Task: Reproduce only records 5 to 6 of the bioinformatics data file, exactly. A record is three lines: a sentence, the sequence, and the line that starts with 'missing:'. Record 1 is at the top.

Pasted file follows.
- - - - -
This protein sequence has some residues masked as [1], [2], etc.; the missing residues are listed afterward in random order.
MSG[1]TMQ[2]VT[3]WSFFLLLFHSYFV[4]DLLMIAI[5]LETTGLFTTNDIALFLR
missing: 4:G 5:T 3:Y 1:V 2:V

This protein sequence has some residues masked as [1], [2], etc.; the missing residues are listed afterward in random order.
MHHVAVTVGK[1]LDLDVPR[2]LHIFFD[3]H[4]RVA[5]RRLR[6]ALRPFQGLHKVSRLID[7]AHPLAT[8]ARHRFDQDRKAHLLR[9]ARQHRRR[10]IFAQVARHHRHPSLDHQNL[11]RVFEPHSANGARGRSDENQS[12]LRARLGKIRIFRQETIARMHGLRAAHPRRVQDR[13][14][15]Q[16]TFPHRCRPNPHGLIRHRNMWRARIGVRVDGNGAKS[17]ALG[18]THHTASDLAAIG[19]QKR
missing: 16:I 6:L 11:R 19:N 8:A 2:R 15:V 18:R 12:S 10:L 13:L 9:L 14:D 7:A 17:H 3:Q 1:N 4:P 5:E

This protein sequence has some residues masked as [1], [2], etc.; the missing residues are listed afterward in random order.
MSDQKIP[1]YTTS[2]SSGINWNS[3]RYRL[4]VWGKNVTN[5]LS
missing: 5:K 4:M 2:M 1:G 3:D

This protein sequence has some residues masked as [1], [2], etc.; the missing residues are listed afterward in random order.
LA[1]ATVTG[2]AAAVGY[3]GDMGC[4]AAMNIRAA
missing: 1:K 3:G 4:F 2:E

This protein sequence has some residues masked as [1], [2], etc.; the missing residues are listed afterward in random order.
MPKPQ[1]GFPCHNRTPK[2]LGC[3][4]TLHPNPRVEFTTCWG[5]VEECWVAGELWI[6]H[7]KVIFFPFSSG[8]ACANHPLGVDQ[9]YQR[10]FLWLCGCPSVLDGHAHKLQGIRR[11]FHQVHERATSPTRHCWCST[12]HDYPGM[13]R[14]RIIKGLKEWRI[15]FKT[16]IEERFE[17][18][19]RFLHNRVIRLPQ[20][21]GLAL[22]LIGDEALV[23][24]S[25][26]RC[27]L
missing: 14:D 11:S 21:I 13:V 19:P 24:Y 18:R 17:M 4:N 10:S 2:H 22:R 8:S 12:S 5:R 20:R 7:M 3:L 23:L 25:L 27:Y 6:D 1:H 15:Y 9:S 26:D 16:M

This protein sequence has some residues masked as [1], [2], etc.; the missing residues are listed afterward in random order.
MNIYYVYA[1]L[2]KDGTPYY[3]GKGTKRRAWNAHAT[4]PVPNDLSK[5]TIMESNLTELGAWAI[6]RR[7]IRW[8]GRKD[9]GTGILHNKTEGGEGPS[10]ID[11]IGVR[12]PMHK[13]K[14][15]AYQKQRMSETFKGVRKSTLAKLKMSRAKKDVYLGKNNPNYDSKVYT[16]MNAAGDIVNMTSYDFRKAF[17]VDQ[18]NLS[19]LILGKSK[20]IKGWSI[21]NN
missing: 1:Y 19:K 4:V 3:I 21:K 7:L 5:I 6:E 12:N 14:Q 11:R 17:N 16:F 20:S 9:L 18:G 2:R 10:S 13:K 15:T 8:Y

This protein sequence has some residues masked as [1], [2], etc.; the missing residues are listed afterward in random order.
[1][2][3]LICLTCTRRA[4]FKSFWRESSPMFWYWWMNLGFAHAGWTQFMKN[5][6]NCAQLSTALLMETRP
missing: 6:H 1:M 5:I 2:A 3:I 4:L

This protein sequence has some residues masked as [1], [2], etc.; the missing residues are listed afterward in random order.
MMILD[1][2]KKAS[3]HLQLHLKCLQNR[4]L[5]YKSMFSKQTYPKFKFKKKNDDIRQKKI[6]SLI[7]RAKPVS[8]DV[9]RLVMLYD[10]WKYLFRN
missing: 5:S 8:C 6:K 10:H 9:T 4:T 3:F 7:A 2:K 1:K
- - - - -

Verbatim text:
This protein sequence has some residues masked as [1], [2], etc.; the missing residues are listed afterward in random order.
MPKPQ[1]GFPCHNRTPK[2]LGC[3][4]TLHPNPRVEFTTCWG[5]VEECWVAGELWI[6]H[7]KVIFFPFSSG[8]ACANHPLGVDQ[9]YQR[10]FLWLCGCPSVLDGHAHKLQGIRR[11]FHQVHERATSPTRHCWCST[12]HDYPGM[13]R[14]RIIKGLKEWRI[15]FKT[16]IEERFE[17][18][19]RFLHNRVIRLPQ[20][21]GLAL[22]LIGDEALV[23][24]S[25][26]RC[27]L
missing: 14:D 11:S 21:I 13:V 19:P 24:Y 18:R 17:M 4:N 10:S 2:H 22:R 8:S 12:S 5:R 20:R 7:M 3:L 23:L 25:L 27:Y 6:D 1:H 15:Y 9:S 26:D 16:M

This protein sequence has some residues masked as [1], [2], etc.; the missing residues are listed afterward in random order.
MNIYYVYA[1]L[2]KDGTPYY[3]GKGTKRRAWNAHAT[4]PVPNDLSK[5]TIMESNLTELGAWAI[6]RR[7]IRW[8]GRKD[9]GTGILHNKTEGGEGPS[10]ID[11]IGVR[12]PMHK[13]K[14][15]AYQKQRMSETFKGVRKSTLAKLKMSRAKKDVYLGKNNPNYDSKVYT[16]MNAAGDIVNMTSYDFRKAF[17]VDQ[18]NLS[19]LILGKSK[20]IKGWSI[21]NN
missing: 1:Y 19:K 4:V 3:I 21:K 7:L 5:I 6:E 12:N 14:Q 11:R 17:N 16:F 20:S 9:L 18:G 2:R 10:S 13:K 15:T 8:Y